Murtaugh: Little girl’s message on YouTube encourages women to follow their dreams, aspirations

Taysha Murtaugh

“I don’t care if I marry you. I don’t care if I marry another man. I care if I do something that’s special.”

These are the words of a 5-year-old girl. YouTube user “AnnaGraceMusic” posted a video Tuesday of her 5-year-old sister explaining why she thinks it’s important that she has a job before she gets married. Three days later, the video, “5 year old needs a job before getting married – funny!” has now reached more than one million views.

This video appealed to me for a few reasons. First, the little girl is adorable. She’s barely taller than the doorknob on the door behind her as she lisps through her “S”s and waves her little arms in front of the camera to let us know she means it.

Secondly, it’s hilarious to hear such a small person speaking so adamantly about such a big issue. Her facial expressions and hand motions are nothing short of sassy as she talks about turning down marriage proposals from men who won’t wait for her to establish herself.

Finally, this video struck me because I found it refreshing. I am so impressed that a child her age, who can’t know much of the world beyond crayons and swing sets, supports a woman’s pursuit of a successful career over marriage.

However, after the 46-second video and my laughter ended, I started to wonder, “Why don’t I hear more women my age talk like this?”

I’ve heard people joke countless times about female students only attending college for their “Mrs.” degree. As a woman, this offends me, but it also worries me that in some cases, it might just be true.

“This is my life,” says soon-to-be YouTube sensation to her imaginary suitors. “I’m not going to do anything for you until I have my job.”

Why have I never heard this from a classmate? This girl is 15 years younger than me, and it sounds like she’s got it all figured out. What will she be like in 15 years?

In her future classes and club meetings, will she continue to speak out and be heard? At a university filled with strong, intelligent women, I can’t help but feel disappointed when in virtually every class and meeting I attend, the men do most of the talking while the women remain silent.

Where is the woman’s voice? Sometimes I don’t hear it. Other times, I hear it, but it’s too littered with “likes” to be comprehended, let alone taken seriously. Maybe I’m not listening hard enough. Maybe the men just need to shut up once in a while, especially when the discussion centers on something they have less of a right to speak about than women: “cough, cough, abortion, cough.”

I’m not writing this to be a bitchy feminist; I’m writing this because I’m genuinely concerned about the level of female empowerment of women our age. There are some women on this campus whose main goal is to get married and have kids before they reach 25 so that, God forbid, they don’t become “old moms.”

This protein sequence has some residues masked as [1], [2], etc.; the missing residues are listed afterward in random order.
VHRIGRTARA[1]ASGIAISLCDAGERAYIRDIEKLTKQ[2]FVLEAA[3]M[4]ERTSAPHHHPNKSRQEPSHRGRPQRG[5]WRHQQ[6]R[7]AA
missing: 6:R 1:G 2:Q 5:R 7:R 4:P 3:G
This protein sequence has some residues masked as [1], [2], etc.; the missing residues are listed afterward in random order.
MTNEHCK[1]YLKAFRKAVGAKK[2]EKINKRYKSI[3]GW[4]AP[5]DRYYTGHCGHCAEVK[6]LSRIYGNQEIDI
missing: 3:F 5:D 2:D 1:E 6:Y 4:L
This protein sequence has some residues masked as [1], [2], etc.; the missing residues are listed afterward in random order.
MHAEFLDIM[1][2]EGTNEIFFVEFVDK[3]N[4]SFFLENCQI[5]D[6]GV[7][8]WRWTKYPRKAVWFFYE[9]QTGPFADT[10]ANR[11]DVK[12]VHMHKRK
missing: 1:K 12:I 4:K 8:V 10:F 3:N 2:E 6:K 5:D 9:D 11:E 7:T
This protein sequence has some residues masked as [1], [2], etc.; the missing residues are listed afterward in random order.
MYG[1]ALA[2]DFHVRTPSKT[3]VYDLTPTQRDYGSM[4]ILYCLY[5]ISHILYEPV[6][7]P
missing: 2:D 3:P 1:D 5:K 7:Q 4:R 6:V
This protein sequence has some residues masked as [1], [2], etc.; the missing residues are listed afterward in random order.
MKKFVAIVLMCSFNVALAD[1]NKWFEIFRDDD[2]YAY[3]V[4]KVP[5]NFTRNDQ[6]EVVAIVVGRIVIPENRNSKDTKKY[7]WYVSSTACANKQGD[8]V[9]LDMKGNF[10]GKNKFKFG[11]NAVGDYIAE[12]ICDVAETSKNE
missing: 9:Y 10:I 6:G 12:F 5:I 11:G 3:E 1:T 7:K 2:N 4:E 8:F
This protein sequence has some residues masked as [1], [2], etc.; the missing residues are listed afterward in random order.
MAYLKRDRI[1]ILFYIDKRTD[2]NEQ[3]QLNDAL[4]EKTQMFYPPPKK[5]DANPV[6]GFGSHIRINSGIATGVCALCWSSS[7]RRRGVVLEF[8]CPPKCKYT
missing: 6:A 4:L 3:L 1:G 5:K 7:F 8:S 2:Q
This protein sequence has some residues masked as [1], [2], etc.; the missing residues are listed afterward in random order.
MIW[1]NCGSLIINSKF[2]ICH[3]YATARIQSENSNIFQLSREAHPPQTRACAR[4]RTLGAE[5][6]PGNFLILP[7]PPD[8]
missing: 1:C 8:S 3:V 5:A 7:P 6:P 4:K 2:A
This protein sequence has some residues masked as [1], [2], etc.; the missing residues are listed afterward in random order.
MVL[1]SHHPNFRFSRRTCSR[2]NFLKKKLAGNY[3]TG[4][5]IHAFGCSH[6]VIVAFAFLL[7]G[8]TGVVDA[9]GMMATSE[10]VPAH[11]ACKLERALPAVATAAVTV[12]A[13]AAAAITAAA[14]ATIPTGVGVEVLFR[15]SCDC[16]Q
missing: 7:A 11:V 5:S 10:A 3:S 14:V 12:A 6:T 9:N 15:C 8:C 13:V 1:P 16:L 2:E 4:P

Don’t get me wrong; I fully respect women who want to get married and have children. Hell, I’m one of them. But what’s the rush? Is it worth jeopardizing your education and career to focus on a wedding ring?

I should mention that there are some extraordinary women here, both on the faculty and student level. There are women who are working so hard to “do something that’s special,” and they deserve more credit than I can give them.

Bonnie Bowen is just one of many female professors providing a strong female voice at Iowa State. The adjunct associate professor of ecology, evolution and organismal biology is the director of the ISU Advance Program that is dedicated to keeping women in science and engineering and encouraging women to continue in their education past their undergraduate degree.

Claudia Prado-Meza, graduate in sociology and vice president of the Association of Latinoamericanos; Chandra Peterson, former vice president of the Government of the Student Body, are just two of the female student leaders on campus.

Despite the numerous women making a difference at our university, women are still outnumbered in leadership positions, both in college and the job market.

While it’s true women and men have equal opportunity to run for leadership positions in this country, it is in no way true that they have an equal chance of being elected. Plus, subjects like math, science and leadership have not been encouraged enough among young girls historically.

It’s time to admit that by withholding the same kind of encouragement from girls that is given to young boys, we are crippling women’s progress.

Our gender has certainly made leaps and bounds in society, but the harsh reality is women are still paid less than men for doing the same work. Women earned 82.8 percent of the median weekly wage of men in the second quarter of 2010, according to the U.S. Bureau of Labor Statistics. Although this number is the highest ever recorded, it still does not equal 100 percent, which is not good enough.

How do you think our little YouTube star will feel about those numbers once she’s old enough to find out? Hopefully, for her sake and for the sake of the people she’s sure to berate about it, by the time she enters the workplace women will be earning equal pay for equal work.

Think back to when you were a little girl, boys, this sentence clearly doesn’t apply to you. Would you have said the things that this girl said? Before you played “house” with your dollies, did you put your foot down and say, “Not before I get a job”?

How about now? Your dolls are packed away in your parents’ attic or the basement, I presume, but is the basic idea of marriage still taking precedence over your education and career goals?

If you haven’t seen it yet, go watch this video on YouTube. Listen and laugh at the little pistol as she spouts off about her future career, whatever that may be. But when it’s over, I hope you remember what she said, and I hope she inspires you to “do something that’s special.”